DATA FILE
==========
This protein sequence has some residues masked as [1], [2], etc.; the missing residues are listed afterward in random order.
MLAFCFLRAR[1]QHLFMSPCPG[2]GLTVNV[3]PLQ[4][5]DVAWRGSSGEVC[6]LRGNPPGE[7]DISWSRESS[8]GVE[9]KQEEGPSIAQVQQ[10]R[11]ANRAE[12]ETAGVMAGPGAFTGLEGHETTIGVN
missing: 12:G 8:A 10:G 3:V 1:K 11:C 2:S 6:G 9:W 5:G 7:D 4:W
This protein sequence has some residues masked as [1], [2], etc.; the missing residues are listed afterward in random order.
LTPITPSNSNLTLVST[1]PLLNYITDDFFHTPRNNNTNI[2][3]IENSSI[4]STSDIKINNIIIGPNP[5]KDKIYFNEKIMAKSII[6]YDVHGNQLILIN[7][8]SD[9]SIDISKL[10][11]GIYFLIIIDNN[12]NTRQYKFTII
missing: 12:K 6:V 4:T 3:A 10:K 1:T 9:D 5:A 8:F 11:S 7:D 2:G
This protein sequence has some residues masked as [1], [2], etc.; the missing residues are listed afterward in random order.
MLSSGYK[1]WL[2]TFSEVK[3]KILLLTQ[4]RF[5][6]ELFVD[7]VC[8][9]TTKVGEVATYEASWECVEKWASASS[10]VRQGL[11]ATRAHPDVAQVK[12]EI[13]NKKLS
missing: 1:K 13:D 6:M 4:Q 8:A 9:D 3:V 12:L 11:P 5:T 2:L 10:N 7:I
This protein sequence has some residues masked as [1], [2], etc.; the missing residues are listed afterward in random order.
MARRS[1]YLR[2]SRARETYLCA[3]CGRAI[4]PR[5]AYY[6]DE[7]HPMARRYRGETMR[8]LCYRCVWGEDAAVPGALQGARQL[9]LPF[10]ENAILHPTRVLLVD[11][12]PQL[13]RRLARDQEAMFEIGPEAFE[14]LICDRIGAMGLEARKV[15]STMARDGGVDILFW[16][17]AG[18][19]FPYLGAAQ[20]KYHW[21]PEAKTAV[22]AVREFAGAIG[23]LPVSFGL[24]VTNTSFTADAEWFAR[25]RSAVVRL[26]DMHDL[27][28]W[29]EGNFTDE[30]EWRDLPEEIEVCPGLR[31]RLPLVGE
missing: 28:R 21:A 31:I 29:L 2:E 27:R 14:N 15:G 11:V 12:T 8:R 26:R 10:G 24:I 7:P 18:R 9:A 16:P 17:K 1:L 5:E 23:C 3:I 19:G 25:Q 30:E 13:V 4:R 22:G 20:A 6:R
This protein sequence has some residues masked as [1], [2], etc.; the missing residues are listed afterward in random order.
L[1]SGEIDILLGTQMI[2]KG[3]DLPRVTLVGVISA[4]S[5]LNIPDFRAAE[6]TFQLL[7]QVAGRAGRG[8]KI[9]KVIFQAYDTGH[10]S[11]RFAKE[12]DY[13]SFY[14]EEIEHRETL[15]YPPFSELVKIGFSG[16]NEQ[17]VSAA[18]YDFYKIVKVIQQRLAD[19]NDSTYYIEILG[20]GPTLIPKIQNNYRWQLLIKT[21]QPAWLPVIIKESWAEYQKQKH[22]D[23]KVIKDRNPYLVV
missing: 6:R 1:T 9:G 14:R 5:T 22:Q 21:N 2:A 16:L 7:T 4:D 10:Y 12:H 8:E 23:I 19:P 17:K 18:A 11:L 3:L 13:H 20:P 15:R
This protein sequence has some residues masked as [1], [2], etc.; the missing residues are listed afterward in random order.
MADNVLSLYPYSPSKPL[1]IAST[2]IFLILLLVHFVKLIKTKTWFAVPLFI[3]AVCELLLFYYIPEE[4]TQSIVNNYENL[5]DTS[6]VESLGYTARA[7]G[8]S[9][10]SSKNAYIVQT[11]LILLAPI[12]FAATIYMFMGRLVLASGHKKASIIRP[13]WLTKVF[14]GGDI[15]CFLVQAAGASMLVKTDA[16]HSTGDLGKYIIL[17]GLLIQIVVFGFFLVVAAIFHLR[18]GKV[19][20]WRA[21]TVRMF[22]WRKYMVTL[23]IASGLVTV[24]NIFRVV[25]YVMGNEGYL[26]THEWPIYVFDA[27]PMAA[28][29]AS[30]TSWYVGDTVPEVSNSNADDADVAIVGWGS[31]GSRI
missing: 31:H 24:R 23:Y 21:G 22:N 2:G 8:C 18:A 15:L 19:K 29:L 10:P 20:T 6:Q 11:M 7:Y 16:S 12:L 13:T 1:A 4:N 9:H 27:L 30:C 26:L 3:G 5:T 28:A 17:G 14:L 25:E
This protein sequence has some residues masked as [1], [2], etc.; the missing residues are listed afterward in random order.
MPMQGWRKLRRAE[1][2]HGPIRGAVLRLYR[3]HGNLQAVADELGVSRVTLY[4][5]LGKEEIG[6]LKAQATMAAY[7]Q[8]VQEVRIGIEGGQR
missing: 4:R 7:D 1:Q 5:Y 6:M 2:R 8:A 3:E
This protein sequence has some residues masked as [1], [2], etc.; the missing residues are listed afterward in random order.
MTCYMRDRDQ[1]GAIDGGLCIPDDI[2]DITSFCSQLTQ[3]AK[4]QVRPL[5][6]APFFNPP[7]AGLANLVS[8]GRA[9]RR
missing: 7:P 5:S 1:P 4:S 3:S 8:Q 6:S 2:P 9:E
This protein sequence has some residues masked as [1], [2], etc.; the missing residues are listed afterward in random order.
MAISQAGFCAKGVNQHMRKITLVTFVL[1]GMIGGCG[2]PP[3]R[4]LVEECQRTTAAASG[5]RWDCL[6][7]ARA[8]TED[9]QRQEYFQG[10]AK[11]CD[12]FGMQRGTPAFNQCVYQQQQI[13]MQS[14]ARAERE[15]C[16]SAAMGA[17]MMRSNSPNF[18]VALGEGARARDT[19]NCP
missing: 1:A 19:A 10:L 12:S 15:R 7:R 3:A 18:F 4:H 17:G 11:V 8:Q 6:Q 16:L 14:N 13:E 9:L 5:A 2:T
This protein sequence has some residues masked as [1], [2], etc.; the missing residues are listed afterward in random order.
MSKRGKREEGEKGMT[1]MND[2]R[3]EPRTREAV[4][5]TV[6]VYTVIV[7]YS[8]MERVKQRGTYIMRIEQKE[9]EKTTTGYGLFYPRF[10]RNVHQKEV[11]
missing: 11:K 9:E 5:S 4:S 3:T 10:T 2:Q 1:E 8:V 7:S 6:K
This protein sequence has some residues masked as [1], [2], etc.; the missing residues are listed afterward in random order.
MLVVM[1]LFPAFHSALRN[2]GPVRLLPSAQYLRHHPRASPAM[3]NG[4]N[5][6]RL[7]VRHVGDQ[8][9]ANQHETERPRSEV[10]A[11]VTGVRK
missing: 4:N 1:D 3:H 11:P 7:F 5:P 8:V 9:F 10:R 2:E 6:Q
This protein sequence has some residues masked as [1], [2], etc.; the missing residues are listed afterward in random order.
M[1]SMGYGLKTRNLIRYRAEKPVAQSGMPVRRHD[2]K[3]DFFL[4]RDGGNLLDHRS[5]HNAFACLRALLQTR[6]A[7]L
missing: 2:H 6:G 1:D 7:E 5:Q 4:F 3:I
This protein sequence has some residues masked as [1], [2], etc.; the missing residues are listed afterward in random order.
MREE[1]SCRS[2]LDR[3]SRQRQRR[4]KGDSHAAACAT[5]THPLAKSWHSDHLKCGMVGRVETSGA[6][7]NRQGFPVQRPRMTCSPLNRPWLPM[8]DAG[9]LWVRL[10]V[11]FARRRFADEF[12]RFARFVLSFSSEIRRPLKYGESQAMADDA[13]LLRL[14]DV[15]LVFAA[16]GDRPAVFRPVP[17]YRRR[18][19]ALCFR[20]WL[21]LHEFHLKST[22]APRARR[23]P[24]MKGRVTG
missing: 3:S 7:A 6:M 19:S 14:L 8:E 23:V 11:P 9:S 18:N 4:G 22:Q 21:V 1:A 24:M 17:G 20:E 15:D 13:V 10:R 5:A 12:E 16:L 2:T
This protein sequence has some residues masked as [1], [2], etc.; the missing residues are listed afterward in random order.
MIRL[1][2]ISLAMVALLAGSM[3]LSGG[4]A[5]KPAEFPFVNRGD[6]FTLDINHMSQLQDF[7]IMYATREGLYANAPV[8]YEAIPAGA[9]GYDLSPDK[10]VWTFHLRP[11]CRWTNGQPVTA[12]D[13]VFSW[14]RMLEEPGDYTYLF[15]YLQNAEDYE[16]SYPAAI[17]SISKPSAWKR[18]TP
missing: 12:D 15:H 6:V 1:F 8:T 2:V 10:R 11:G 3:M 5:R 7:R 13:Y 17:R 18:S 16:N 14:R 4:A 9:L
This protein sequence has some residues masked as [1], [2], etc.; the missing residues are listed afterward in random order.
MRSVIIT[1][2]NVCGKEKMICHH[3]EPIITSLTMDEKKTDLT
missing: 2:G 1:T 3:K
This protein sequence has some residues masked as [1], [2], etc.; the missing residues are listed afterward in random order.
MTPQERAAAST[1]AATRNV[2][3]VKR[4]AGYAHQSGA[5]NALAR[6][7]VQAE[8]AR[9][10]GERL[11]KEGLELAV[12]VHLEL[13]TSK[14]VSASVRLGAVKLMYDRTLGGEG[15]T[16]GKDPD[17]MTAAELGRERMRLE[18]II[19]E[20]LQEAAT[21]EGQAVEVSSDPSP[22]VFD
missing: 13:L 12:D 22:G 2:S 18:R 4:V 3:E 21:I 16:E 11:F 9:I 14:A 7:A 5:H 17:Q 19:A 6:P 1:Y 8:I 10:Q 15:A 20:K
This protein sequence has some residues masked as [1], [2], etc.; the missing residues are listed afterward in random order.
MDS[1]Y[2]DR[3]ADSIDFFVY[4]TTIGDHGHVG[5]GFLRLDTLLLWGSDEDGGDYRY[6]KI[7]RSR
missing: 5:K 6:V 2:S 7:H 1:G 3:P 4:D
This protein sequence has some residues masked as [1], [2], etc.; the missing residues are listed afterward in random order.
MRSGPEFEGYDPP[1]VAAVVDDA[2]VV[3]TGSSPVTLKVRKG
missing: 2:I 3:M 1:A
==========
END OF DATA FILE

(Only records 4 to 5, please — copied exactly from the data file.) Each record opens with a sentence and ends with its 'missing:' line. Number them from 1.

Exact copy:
This protein sequence has some residues masked as [1], [2], etc.; the missing residues are listed afterward in random order.
MARRS[1]YLR[2]SRARETYLCA[3]CGRAI[4]PR[5]AYY[6]DE[7]HPMARRYRGETMR[8]LCYRCVWGEDAAVPGALQGARQL[9]LPF[10]ENAILHPTRVLLVD[11][12]PQL[13]RRLARDQEAMFEIGPEAFE[14]LICDRIGAMGLEARKV[15]STMARDGGVDILFW[16][17]AG[18][19]FPYLGAAQ[20]KYHW[21]PEAKTAV[22]AVREFAGAIG[23]LPVSFGL[24]VTNTSFTADAEWFAR[25]RSAVVRL[26]DMHDL[27][28]W[29]EGNFTDE[30]EWRDLPEEIEVCPGLR[31]RLPLVGE
missing: 28:R 21:A 31:I 29:L 2:E 27:R 14:N 15:G 11:V 12:T 8:R 26:R 10:G 24:I 7:P 18:R 9:A 16:P 17:K 1:L 5:E 23:C 3:I 19:G 25:Q 30:E 13:V 4:R 22:G 20:A 6:R
This protein sequence has some residues masked as [1], [2], etc.; the missing residues are listed afterward in random order.
L[1]SGEIDILLGTQMI[2]KG[3]DLPRVTLVGVISA[4]S[5]LNIPDFRAAE[6]TFQLL[7]QVAGRAGRG[8]KI[9]KVIFQAYDTGH[10]S[11]RFAKE[12]DY[13]SFY[14]EEIEHRETL[15]YPPFSELVKIGFSG[16]NEQ[17]VSAA[18]YDFYKIVKVIQQRLAD[19]NDSTYYIEILG[20]GPTLIPKIQNNYRWQLLIKT[21]QPAWLPVIIKESWAEYQKQKH[22]D[23]KVIKDRNPYLVV
missing: 6:R 1:T 9:G 14:R 5:T 22:Q 21:N 2:A 16:L 7:T 4:D 10:Y 12:H 8:E 23:I 19:P 17:K 18:A 11:L 3:L 13:H 20:P 15:R